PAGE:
Recently published research supports previous claims by researchers who argue that renewable energy consumption may be indirectly driving energy poverty. Sandra Handy explains in an article on the Science Times website. Is this your experience?
Shifting to Renewable Energy Can Drive up Energy Poverty, Study Says
In a new study from Portland State University, efforts to shift away from fossil fuels and replace oil and coal with renewable energy sources can help reduce carbon emissions but do so at the expense of increased inequality.
The co-author of the study and assistant professor of sociology in PSU’s College of Liberal Arts and Sciences, Julius McGee, and an assistant professor of sociology at Vanderbilt University, Patrick Greiner, discovered in a study of 175 nations from 1990 that renewable energy consumption reduces carbon emission more effectively when it occurs in a context of increasing inequality. Conversely, it reduces emissions to a lesser degree when occurring in a context of decreasing bias.
The researchers published their findings in the journal Energy Research & Social Science, and they support previous claims by researchers who argue that renewable energy consumption may be indirectly driving energy poverty. Energy poverty happens when a household has no or inadequate access to energy services such as heating, cooling, lighting, and use of appliances due to a combination of factors: low income, increasing utility rates, and inefficient buildings and appliances.
According to McGee, in nations like the United States where fossil fuel energy is substituted for renewable energy as a way to reduce carbon emissions, it comes at the cost of increased inequality. That is because the shift to renewable energy is done through incentives such as tax subsidies. This situation reduces energy costs for homeowners who can afford to install solar panels or energy-efficient appliances, but it also serves to drive up the prices of fossil fuel energy as utility companies seek to replace losses. That means increased utility bills for the rest of the customers, and for many low-income families, increased financial pressure, which creates energy poverty.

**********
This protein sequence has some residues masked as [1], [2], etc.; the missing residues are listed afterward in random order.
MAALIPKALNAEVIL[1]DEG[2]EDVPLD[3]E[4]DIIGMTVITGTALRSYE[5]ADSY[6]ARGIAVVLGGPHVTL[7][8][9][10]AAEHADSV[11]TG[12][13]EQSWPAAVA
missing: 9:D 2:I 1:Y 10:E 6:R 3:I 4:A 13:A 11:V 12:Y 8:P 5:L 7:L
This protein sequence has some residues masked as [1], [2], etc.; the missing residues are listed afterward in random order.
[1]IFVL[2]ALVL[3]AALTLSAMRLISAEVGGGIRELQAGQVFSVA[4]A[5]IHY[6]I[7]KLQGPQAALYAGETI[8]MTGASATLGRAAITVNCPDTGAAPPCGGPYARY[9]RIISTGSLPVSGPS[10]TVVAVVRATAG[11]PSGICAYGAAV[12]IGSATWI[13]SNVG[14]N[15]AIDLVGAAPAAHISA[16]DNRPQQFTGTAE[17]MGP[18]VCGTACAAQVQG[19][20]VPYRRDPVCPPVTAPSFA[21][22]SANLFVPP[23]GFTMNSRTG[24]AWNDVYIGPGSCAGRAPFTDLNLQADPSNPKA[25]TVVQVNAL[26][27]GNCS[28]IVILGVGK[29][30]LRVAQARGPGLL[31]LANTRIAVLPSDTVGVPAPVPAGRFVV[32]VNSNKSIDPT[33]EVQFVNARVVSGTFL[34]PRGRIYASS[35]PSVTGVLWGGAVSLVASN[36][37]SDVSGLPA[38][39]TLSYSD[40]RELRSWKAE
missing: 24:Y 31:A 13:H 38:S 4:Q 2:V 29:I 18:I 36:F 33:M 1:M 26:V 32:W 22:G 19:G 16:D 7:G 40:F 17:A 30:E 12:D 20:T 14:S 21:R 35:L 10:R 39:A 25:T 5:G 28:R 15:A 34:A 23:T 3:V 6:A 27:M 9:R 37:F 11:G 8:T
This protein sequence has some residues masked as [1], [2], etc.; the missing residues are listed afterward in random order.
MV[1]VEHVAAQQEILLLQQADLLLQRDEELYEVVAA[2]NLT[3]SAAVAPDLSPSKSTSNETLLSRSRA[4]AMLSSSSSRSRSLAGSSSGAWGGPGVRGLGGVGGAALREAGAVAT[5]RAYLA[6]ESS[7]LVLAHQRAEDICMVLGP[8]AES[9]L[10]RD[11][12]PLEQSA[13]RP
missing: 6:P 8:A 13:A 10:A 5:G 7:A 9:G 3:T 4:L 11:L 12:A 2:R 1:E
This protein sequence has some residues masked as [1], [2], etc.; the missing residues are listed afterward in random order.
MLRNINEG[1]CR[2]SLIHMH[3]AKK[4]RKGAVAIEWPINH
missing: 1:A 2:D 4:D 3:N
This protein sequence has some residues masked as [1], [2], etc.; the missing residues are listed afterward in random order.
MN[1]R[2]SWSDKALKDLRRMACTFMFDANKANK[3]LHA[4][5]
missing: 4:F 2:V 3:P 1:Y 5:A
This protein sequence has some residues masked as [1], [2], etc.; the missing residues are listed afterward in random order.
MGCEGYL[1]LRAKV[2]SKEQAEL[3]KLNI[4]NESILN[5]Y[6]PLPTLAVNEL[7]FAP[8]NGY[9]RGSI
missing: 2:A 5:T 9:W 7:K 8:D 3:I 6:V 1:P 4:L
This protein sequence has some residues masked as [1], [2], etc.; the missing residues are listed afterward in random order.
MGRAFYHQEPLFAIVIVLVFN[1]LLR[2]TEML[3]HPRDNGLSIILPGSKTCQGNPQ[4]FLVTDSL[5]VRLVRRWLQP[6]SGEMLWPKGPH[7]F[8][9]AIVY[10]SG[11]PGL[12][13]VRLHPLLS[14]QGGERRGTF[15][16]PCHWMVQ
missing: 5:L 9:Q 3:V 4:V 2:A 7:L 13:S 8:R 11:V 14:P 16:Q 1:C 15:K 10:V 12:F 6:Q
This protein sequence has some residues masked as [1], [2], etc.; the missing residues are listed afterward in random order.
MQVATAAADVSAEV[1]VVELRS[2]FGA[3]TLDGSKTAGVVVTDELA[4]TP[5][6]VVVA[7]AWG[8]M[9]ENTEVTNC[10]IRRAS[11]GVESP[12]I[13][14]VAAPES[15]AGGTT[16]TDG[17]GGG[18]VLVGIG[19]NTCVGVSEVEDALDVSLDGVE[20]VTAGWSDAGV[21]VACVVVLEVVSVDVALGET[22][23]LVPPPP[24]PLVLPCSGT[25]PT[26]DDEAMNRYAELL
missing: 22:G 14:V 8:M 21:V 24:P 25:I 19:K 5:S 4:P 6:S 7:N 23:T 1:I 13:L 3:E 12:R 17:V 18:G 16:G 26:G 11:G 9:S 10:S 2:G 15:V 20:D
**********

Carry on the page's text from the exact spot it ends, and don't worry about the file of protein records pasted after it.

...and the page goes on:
McGee further noted that people who are just making ends meet and can barely afford their energy bills would choose between food and their energy. We don’t think of energy as a human right when it is. The things that consume the most energy in your household, heating, cooling, refrigeration, are the things you need.
McGee said that optionally, in poorer nations, renewable sources of electricity have been used to alleviate energy poverty. In rural areas in southeast Asia and sub-Saharan Africa, a solar farm can give agrarian community access to electricity that historically never had access to energy. He said that’s not having any impact on carbon dioxide emissions because those rural communities never used fossil fuels in the first place.
McGee concluded that there is a need to think more holistically about how we address renewable energy. There is a need to focus on addressing concerns around housing and energy poverty before we think about addressing climate change within the confines of consumer sovereignty models.